By CHELSEA FLEISCHMAN
The Office of Residence life revitalized Residence Hall Councils this year in a move to provide students with more opportunities to organize programs and events and build a stronger sense of community.
Although the concept of Residence Hall Councils has been a part of Allegheny Residence Life for some time, it hasn’t always had a definite focus or structure.
Betsy Scarpaci, area coordinator of Schultz, Brooks and Walker Halls, now oversees the initiative. She said past models failed to function because there was never staff member guiding their execution and providing a foundation.
“Last year, I think [Resident Advisors] were just looked at and told, ‘Hey, I think this is a good idea, why don’t you do this?’” she said. “But they didn’t really know what the purpose of them [RHCs] was.”
For some students that attended the Sept. 6 and 7 information sessions, RHCs were previously unheard of. Fiona Hensley, ’12, happened to be in the Campus Center for one of the sessions after seeing signs about RHCs in Brooks Hall.
“I heard people talking about how they [hall councils] had been around in the past, but I wasn’t aware of them,” Hensley said.
Hall councils will provide students with the opportunity to establish hall traditions, Scarpaci said. Hulings Hall, for example, was once known for its haunted houses. More importantly, she said that the councils’ primary focus is on residents working together to create the optimal living space.
“Each hall council caters to the needs of their hall,” she said. “It’s about allowing students to take ownership of where they live, make it like home.” She compared the needs of Brooks residents to those living in North Village.
Programs in Brooks, a large building that houses students from all classes, would most likely emphasize social activities. North Village, however, made up of four distinct buildings and home to upperclassmen, might focus more on post-college fundamentals that pertain to independent living.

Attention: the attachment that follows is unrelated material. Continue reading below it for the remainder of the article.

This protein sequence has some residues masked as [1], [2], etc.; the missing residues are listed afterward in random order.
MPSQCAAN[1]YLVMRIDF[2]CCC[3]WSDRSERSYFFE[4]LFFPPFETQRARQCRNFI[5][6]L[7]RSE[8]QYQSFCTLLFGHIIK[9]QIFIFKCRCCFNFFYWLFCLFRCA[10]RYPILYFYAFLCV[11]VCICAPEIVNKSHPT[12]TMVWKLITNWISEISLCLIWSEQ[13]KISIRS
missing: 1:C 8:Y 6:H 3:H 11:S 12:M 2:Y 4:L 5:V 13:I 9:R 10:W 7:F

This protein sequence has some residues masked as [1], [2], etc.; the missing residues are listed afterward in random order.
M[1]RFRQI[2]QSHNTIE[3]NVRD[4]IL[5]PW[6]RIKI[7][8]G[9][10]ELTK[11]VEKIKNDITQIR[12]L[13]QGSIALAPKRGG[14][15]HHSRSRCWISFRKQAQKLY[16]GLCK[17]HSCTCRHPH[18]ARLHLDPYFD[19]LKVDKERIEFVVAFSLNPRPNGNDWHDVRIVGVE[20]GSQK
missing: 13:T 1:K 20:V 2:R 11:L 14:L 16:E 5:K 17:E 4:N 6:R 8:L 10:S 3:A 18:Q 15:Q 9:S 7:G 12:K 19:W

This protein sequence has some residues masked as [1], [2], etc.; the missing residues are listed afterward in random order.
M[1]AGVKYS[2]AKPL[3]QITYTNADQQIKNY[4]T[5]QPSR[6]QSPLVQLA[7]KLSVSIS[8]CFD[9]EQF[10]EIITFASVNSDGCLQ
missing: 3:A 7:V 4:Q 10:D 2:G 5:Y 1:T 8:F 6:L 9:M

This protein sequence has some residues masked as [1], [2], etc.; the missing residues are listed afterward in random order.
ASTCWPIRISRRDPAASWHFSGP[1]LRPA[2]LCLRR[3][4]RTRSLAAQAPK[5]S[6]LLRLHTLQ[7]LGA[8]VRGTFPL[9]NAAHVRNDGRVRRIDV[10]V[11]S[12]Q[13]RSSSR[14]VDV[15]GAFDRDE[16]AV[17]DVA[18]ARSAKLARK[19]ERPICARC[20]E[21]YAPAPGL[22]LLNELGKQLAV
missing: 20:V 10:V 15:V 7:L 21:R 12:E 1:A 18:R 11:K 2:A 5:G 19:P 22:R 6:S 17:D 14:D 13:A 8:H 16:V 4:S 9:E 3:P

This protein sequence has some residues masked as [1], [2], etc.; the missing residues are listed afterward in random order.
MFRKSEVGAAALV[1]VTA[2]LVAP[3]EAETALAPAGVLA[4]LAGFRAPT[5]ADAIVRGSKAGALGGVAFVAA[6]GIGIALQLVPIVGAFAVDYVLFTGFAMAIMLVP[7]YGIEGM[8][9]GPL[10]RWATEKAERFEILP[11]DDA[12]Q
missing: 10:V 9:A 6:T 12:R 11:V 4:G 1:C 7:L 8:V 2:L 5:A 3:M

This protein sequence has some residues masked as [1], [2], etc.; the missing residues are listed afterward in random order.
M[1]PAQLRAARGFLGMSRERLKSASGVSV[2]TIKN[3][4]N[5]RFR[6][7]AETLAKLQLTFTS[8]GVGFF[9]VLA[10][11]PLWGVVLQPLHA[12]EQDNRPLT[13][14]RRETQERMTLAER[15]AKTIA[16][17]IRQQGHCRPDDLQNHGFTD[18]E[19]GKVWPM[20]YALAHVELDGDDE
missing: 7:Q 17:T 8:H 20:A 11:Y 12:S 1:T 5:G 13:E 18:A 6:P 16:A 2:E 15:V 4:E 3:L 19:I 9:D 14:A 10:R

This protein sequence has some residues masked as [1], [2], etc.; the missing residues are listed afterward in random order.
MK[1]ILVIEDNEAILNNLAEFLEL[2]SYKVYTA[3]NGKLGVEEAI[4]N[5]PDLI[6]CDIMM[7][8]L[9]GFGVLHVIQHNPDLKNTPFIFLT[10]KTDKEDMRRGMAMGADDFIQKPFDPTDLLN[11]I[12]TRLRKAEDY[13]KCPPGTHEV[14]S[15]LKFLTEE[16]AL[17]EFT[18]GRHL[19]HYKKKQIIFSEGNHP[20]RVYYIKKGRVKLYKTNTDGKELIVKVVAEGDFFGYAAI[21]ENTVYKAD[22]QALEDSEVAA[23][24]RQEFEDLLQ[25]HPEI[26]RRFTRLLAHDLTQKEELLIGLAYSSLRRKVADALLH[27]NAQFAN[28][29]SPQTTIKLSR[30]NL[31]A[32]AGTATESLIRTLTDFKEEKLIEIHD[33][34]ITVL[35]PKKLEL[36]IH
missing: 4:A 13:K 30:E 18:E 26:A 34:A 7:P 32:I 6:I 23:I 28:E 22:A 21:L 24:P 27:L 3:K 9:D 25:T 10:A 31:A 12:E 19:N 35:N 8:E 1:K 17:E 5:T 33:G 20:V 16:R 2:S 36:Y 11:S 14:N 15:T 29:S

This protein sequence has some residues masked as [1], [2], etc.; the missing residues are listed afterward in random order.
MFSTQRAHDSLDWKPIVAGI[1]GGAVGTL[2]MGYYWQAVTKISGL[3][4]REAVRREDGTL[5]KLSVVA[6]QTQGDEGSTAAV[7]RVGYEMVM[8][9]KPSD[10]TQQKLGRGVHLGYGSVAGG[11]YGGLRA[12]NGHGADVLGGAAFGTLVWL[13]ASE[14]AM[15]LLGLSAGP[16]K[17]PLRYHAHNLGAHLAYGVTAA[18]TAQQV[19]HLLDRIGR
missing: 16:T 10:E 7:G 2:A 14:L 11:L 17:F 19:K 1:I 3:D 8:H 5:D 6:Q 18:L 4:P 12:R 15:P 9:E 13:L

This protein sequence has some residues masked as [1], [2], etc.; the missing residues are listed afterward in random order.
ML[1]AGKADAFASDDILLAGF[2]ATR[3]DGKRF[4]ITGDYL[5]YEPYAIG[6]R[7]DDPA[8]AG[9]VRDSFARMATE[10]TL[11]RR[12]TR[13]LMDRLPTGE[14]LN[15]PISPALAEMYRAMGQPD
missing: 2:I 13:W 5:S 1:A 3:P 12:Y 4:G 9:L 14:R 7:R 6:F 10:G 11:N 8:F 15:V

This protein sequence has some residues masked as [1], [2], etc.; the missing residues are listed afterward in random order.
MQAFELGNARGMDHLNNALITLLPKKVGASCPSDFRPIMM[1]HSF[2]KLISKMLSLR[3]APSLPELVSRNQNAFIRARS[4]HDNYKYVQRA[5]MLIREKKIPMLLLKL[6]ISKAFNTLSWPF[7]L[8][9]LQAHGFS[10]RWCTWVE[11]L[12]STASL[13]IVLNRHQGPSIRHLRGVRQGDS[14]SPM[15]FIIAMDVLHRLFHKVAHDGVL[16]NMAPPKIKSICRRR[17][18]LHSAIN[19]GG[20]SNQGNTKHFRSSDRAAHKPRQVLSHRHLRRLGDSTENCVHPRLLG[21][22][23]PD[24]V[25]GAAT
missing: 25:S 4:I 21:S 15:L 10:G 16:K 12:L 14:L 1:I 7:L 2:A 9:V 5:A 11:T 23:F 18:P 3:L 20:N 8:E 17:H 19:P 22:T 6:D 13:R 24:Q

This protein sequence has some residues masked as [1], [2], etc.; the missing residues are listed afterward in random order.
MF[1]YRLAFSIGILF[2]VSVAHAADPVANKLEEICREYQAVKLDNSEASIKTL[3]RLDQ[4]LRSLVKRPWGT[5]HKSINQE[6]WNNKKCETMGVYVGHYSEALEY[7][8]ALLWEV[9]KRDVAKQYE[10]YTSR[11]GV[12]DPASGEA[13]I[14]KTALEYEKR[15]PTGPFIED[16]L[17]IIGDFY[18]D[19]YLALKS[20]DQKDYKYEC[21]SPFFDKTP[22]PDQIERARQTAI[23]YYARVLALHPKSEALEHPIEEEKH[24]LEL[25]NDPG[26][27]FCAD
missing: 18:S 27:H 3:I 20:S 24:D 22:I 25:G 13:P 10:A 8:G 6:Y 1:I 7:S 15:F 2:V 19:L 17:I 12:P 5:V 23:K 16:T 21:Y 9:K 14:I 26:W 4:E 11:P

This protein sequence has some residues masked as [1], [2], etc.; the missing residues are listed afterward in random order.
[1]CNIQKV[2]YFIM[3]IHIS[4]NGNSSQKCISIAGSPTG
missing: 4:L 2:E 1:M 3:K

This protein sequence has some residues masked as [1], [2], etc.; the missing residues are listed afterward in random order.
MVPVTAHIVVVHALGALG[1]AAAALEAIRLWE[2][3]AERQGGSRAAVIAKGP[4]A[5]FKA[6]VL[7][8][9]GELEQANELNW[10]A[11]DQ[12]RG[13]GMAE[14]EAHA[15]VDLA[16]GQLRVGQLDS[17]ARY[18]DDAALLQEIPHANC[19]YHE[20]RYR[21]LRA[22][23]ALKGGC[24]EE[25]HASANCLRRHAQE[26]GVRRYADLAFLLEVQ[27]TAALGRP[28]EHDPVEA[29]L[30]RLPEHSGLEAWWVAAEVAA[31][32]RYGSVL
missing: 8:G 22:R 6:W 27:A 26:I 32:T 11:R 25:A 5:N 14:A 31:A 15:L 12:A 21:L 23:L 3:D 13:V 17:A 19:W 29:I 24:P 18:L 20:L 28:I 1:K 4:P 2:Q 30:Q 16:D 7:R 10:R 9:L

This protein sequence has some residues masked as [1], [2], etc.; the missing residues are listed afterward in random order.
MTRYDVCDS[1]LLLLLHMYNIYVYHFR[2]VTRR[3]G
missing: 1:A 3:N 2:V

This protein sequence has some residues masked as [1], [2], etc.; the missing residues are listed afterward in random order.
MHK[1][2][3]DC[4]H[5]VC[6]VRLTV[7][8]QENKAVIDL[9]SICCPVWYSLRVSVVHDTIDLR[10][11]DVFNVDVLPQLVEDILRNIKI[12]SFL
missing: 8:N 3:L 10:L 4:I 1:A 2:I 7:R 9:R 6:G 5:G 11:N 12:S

Scarpaci also said that this year’s efforts will be more of a “pilot test” so that Residence Life can evaluate the success of the program. The councils are currently made up of an RA who acts as Residence Hall Council Advisor and a chair person elected by their individual hall’s volunteer participants.
Scarpaci hopes that by the end of this year, the program will be entirely self sustaining, and that by next year, a more elaborately structured student government will exist within each hall council. Reactions amongst the residence halls have been varied, Scarpaci said.
Ravine and North Village have done well with the idea, though others found it difficult to establish themselves amidst the semester’s initial activity overload, she added. Gillian Green, ’13, the RHC Advisor for Edwards and Crawford hall councils, held two meetings in each of her corresponding halls thus far, and said that the turnouts have been improving. “Every time at least one more of my residents comes to a meeting,” she said.
She’s also found that freshman, in particular, are taking initiative.
“The freshmen on the first floor of Edwards are really into it,” she said. “We even have two co-chairs already who work more closely with me to help facilitate the RHC.” Green said that the freshman in Edwards are trying to plan a sleepover party for next semester, complete with movies, popcorn, pillow fights and makeovers.
“It would become a tradition, which is kind of what the RHC is all about: leaving your mark on your community,” she said. Freshman Jasmine Davis attended Baldwin’s first RHC meeting. “I would like my residence hall to gain the experience of working together as a team,” she said. “We often split into groups, and do our own thing, but this is a chance for us to come together.”